One Lead Sentence Goes a Long Way.

Posted: November 15th, 2011 | Author: | Filed under: The Argument or Analysis, Transitions | No Comments »

A lead sentence that summarizes your argument serves as the transition not only to that argument. It can serve as the transition to later paragraphs, as well. If the reader already knows where your argument is going, you need not waste time on careful transitions between paragraphs later on.

Consider Justice Breyer’s transitions to his section discussing the interest in stake in school desegregation cases in Parents Involved in Community Schools, 551 U. S. 701 (2007). There, Justice Breyer used his opening sentence to summarize the three major elements behind that interest and then addressed each element individually. In this passage, his opening sentence establishes the bridge for transitions to later paragraphs. Here is how he begins four successive paragraphs:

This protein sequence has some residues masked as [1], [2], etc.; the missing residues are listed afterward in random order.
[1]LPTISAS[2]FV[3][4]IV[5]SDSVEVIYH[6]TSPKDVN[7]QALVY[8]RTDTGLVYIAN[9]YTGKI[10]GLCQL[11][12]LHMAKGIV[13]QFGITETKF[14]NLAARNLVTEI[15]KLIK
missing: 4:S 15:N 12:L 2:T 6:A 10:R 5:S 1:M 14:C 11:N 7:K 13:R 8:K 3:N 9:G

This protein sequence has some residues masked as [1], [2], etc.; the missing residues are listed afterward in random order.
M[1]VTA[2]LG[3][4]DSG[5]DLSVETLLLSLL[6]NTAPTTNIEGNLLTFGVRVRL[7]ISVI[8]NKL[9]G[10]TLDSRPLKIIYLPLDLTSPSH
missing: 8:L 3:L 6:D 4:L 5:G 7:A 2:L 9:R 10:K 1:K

“Regardless of its name, however, the interest at stake possesses three essential elements.”

First, there is a historical and remedial element: an interest in setting right the consequences of prior conditions of segregation.”

Second, there is an educational element: an interest in overcoming the adverse educational effects produced by and associated with highly segregated schools.”

“Third, there is a democratic element: an interest in producing an educational environment that reflects the ‘pluralistic society’ in which our children will live.”

551 U.S. at 838–840 (emphasis added).

One lead sentence goes a long, long way . . . .


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